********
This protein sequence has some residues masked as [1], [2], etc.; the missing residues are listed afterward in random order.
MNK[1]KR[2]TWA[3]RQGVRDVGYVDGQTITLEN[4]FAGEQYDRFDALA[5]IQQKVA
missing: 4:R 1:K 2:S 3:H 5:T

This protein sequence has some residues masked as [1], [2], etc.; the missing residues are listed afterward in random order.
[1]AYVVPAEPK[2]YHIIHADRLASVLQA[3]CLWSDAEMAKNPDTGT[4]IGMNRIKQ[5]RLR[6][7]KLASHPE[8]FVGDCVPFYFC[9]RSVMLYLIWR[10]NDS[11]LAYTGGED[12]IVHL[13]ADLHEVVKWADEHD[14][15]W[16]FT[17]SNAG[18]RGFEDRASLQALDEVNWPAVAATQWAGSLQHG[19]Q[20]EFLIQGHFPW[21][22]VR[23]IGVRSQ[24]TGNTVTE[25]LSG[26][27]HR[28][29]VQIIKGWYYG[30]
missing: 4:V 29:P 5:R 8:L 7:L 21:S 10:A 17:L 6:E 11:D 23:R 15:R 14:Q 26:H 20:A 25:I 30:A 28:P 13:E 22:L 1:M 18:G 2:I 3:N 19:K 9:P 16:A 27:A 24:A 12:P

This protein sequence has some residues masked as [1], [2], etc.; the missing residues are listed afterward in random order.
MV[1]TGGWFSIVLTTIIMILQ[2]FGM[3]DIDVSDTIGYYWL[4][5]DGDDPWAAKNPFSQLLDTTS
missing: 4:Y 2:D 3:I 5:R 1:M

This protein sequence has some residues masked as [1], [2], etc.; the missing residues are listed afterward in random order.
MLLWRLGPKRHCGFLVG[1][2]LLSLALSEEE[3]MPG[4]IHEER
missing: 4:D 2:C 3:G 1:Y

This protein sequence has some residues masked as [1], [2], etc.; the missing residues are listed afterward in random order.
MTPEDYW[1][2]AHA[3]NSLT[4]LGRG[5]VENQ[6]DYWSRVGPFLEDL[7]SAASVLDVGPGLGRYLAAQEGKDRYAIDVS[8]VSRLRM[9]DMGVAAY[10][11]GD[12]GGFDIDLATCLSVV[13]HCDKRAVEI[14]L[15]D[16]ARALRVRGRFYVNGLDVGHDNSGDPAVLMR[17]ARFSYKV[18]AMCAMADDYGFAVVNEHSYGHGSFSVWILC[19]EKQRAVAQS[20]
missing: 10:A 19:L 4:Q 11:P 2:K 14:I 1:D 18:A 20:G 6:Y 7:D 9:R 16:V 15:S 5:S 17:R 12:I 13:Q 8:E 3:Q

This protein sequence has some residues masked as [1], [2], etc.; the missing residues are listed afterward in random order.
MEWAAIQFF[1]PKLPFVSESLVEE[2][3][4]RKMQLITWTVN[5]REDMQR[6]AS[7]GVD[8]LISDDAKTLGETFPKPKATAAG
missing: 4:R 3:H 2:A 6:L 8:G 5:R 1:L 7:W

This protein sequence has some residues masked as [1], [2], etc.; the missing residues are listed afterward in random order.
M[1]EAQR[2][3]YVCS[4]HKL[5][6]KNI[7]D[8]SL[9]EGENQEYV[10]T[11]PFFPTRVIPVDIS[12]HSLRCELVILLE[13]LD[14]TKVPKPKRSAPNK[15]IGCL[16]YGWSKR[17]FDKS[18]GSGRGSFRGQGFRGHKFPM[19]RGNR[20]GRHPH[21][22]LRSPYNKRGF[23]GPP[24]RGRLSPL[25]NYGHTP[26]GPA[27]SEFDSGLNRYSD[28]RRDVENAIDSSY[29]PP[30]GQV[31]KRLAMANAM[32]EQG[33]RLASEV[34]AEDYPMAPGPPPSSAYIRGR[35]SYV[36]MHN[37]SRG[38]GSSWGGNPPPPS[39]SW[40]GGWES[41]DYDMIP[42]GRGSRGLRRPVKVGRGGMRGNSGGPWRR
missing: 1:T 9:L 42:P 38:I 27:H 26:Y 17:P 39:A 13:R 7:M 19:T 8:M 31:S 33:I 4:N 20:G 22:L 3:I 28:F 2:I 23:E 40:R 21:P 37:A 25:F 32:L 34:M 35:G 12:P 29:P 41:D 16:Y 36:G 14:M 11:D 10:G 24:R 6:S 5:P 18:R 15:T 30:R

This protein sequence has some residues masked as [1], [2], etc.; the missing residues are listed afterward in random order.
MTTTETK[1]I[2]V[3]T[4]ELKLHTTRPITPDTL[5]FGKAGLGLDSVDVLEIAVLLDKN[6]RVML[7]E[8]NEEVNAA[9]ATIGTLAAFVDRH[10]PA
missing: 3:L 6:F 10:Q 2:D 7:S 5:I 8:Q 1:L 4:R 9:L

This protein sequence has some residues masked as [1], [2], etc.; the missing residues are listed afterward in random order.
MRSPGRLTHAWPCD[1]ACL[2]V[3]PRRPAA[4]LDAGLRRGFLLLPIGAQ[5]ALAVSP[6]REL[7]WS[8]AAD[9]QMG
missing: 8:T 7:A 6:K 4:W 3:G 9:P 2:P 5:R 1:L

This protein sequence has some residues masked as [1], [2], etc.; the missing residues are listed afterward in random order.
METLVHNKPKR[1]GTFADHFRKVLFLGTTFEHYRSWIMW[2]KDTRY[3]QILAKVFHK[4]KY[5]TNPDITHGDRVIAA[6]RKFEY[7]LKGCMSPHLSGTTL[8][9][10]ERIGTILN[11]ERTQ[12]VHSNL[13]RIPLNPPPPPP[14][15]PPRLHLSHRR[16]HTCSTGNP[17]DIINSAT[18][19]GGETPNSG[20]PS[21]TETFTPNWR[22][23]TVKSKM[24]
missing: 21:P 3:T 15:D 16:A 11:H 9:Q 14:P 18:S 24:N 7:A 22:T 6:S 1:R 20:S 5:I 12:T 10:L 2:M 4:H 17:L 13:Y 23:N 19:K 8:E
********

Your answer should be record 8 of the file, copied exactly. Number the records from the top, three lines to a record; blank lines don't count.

This protein sequence has some residues masked as [1], [2], etc.; the missing residues are listed afterward in random order.
MTTTETK[1]I[2]V[3]T[4]ELKLHTTRPITPDTL[5]FGKAGLGLDSVDVLEIAVLLDKN[6]RVML[7]E[8]NEEVNAA[9]ATIGTLAAFVDRH[10]PA
missing: 3:L 6:F 10:Q 2:D 7:S 5:I 8:Q 1:L 4:R 9:L